THERE'S something positively Sherlock Holmesian about the aftermath of the youth protests that have shaken the Chinese and Soviet Communist Parties in recent weeks. In each country's party hierarchy we now have something like Holmes's famous case of the hound that didn't bark. Events that haven't happened in the Soviet Union and China are almost as interesting as those that have - including even the forced abdication of the leader of the Chinese party.
Take Moscow first. Soviet leader Mikhail Gorbachev has been promising an important meeting of the Central Committee of his party. That is to be the session at which he further solidifies his control over the Central Committee and its ruling Politburo. But the meeting keeps on not happening.
Since no Western intelligence service can tell the world exactly what goes on at Politburo sessions, only the principals know what is delaying the collective leaders who cautiously back Mr. Gorbachev. But informed specialists suspect that worries about letting economic reform get out of control are causing a prolonged leadership debate. Especially worries about the unsettling news from the non-Russian eastern flanks of the Communist heartland - Kazakhstan, Uzbekistan, and China. There is some evidence that opponents of reforms initiated by Gorbachev used his own doctrine of glasnost (openness) to hype the danger of Kazakh youth protests.
One can imagine that the conservative Yegor K. Ligachev, Gorbachev's No. 2 in the Politburo, has been warning the others since the Dec. 19 youth protests in Kazakhstan that it is better to slow the pace of economic reforms - and not even to flirt with political reforms. Four months of Chinese student protests and last week's ousting of party General Secretary Hu Yaobang must have provided Mr. Ligachev and lower level party bosses resisting reform with even stronger cautionary material.
More on that later. Now, let's take a look at the dogs that have not barked in China. The removal of Hu from power appears to have been a finely balanced act on the part of the country's real leader, Deng Xiaoping. For the moment, Hu remains a member of the Politburo. More important, none of the regional Hu-style party leaders has so far been ousted. Other shoes may drop. But so far they have not.
Deng is even more of a master at tacking than the skippers dueling for the America's cup off Fremantle, Australia. He has come back from political limbo twice himself. He has also shown great finesse at moving China forward by alternating liberalization and tightening-up over the past seven years. He used the promise of economic benefits from reform to oust Hua Guofeng and install Hu Yaobang at the helm of the party. After that he tacked to the conservative side. At least two more liberal-followed-by-restrictive switches followed. Now Deng has had to tack once more in the conservative direction, as military leaders and hard-line party stalwarts worried that student unrest would get out of hand and undermine the party's hold on the country.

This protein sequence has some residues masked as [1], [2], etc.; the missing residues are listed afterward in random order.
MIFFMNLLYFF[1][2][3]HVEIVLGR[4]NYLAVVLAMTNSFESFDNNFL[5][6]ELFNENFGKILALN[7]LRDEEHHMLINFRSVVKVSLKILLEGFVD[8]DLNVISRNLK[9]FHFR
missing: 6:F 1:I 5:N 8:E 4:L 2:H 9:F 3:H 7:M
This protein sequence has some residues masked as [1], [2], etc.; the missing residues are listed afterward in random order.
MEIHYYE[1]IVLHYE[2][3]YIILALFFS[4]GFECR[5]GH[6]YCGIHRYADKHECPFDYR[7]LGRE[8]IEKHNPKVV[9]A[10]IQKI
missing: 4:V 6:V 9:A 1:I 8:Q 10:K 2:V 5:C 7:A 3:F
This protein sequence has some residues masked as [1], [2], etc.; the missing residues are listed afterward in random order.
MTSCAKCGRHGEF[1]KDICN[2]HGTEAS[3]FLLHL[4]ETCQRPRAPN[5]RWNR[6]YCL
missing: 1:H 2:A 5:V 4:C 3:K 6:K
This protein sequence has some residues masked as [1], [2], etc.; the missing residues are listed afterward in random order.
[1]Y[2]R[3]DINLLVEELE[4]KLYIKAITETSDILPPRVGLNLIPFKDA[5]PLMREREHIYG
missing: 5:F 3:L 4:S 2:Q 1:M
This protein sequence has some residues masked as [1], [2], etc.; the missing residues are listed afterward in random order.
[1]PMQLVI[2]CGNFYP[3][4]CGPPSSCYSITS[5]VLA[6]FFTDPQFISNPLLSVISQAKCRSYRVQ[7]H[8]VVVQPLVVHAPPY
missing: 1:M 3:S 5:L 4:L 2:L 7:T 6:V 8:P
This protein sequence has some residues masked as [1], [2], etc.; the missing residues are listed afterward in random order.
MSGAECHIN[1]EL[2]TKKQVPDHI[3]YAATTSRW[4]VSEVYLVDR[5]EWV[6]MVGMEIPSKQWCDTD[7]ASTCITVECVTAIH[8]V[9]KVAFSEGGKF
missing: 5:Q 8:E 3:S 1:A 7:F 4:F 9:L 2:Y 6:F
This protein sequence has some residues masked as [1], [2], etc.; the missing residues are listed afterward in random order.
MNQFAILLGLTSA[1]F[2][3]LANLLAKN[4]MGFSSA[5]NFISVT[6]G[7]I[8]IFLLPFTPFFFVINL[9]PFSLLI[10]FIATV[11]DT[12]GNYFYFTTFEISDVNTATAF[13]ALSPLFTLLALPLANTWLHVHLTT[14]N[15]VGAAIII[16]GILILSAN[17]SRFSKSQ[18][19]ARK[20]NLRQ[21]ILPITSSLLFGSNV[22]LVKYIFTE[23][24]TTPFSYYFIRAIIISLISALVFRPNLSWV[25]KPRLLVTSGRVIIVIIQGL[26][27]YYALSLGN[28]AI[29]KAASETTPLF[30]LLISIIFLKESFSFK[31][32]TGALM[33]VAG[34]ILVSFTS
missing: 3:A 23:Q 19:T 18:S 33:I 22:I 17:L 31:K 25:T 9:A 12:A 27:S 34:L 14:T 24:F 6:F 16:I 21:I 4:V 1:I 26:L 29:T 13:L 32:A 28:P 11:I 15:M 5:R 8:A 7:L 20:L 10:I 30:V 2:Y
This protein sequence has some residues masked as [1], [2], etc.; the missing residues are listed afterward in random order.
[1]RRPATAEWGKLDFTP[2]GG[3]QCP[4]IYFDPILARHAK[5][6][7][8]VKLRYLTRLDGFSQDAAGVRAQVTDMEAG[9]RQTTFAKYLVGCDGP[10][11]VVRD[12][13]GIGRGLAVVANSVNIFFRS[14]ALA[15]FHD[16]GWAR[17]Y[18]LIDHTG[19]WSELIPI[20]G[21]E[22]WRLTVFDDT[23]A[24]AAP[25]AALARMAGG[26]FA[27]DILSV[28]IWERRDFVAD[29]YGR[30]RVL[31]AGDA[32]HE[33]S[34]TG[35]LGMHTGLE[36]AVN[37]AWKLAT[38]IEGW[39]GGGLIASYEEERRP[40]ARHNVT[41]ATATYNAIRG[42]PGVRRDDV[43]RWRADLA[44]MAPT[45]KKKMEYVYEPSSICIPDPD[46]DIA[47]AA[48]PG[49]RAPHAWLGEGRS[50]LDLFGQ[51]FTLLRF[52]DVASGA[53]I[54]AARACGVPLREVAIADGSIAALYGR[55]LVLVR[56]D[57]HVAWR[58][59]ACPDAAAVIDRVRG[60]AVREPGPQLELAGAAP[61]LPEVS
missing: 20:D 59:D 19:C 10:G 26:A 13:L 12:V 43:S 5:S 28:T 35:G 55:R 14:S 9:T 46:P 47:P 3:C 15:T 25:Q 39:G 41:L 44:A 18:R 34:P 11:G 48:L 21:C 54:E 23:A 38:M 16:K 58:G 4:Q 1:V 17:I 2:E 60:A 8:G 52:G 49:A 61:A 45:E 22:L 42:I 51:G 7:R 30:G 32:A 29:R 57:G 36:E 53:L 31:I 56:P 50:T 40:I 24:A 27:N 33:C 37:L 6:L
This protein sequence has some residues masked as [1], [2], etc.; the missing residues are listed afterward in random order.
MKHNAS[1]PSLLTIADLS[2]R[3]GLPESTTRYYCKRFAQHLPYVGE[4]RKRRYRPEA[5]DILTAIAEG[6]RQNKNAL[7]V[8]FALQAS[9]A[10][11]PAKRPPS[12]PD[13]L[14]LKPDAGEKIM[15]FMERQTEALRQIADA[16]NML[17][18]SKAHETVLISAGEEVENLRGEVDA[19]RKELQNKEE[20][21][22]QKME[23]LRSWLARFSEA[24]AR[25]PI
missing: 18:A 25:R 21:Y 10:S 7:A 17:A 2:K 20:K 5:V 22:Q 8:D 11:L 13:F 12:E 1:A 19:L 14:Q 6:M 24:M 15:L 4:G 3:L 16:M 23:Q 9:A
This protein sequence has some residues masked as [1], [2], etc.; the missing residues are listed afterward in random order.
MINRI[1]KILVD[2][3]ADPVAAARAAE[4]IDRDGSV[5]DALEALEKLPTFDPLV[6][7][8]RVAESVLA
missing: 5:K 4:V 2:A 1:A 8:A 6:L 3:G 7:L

It is probable that each time Deng has reined in the pace of reform he has done so out of personal belief. He appears to feel that China needs economic and science/technology modernization and that this calls for decentralization of management. But he also seems to believe that the Communist Party should maintain centralized political control.
These two concepts repeatedly conflict as China moves forward economically. Party political control edges over into economic meddling. It seems likely that if China's nonbarking dog continues silent - liberal Hu followers remain in power at the provincial level - collisions between the two concepts will occur. One such collision may be expected over proposals to loosen political control over price structures in the cities.
Students may then be encouraged to press once again for more rapid change. China has a long tradition of student protest. (A protest in the second century A.D. brought 30,000 students into the streets of the capital.)
When the Kremlinologists of Harvard's Russian Research Center met over lunch last week with the Sinologists from the neighboring Fairbank Center, they mulled over many of these ideas. They kept coming back to the impact of the brief Kazakh dissent and the longer Chinese student dissent on the restless Gorbachev's drive to open the Soviet Union to outside technology and economic streamlining.
In that respect, few saw any good news for the Soviet leader in the lessons some Soviet commentators were drawing from China's turmoil. Among those lessons: that China's new open-door policy to the West - including joint ventures and economic zones for Western firms - led to the infiltration of dangerous capitalist ideas. It doesn't appear that foot-dragging party leaders actually fear youth unrest might threaten political control (as it did for Charles de Gaulle and Lyndon Johnson in the West). But for some, the fact that young workers in Alma Ata joined Kazakh students in the streets provides a powerful argument against loosening the reins too much.
Earl W. Foell is editor in chief of The Christian Science Monitor.